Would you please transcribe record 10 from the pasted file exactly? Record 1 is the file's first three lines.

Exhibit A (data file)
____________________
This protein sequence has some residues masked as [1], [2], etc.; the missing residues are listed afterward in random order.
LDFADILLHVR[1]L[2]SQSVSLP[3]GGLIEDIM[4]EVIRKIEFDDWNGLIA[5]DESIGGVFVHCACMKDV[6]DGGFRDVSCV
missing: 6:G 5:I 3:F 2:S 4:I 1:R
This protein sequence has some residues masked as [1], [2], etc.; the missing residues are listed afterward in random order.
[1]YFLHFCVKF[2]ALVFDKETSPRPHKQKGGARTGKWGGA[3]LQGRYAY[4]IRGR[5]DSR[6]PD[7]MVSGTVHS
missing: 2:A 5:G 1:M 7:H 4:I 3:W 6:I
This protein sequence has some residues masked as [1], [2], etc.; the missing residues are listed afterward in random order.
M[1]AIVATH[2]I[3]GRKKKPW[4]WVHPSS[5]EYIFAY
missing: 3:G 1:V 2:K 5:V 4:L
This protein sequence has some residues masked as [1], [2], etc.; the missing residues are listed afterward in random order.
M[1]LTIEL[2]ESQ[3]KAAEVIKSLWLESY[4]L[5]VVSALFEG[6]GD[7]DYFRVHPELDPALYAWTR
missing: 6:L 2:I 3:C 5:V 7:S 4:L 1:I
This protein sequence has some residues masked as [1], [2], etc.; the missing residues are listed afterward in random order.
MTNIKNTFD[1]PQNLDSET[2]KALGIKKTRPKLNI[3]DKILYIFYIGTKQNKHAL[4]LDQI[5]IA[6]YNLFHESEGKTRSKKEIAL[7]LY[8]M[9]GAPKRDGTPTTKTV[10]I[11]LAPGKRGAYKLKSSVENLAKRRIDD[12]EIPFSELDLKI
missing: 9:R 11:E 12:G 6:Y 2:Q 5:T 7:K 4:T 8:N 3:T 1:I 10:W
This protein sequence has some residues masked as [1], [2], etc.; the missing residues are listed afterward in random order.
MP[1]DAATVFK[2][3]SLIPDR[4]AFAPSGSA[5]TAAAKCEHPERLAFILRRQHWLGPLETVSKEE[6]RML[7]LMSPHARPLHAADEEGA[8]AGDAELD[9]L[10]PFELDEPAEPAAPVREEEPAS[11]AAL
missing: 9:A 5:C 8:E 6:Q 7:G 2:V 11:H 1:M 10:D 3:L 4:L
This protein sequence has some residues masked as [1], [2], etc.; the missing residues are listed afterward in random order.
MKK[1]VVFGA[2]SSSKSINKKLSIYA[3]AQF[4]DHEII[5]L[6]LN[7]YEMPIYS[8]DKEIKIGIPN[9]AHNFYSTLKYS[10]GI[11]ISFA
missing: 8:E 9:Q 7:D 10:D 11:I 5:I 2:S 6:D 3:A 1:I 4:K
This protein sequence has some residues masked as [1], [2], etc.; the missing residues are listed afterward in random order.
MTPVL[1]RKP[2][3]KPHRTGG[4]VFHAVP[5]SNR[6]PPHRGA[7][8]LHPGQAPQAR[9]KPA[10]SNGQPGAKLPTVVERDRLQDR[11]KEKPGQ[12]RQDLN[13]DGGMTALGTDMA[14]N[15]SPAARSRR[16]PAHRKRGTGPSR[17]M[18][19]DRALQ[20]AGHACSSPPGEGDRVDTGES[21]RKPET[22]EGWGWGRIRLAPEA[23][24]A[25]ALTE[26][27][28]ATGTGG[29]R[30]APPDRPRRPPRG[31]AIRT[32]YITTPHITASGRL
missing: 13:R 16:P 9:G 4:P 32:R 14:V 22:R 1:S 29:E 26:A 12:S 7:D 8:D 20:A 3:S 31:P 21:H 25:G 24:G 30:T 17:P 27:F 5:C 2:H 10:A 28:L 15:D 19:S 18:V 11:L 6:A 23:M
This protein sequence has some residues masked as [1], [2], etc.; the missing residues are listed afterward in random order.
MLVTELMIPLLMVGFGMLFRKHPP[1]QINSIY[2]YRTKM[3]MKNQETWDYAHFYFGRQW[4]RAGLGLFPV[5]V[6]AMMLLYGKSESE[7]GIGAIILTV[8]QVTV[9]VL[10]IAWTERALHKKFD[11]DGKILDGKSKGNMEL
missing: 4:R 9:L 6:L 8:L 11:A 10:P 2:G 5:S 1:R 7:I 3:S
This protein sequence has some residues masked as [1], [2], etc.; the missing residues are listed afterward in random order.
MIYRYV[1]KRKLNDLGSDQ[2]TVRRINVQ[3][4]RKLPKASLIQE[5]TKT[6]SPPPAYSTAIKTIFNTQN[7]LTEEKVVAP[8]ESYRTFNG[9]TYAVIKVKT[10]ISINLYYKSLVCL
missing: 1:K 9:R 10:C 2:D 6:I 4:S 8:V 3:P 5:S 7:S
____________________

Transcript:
This protein sequence has some residues masked as [1], [2], etc.; the missing residues are listed afterward in random order.
MIYRYV[1]KRKLNDLGSDQ[2]TVRRINVQ[3][4]RKLPKASLIQE[5]TKT[6]SPPPAYSTAIKTIFNTQN[7]LTEEKVVAP[8]ESYRTFNG[9]TYAVIKVKT[10]ISINLYYKSLVCL
missing: 1:K 9:R 10:C 2:D 6:I 4:S 8:V 3:P 5:S 7:S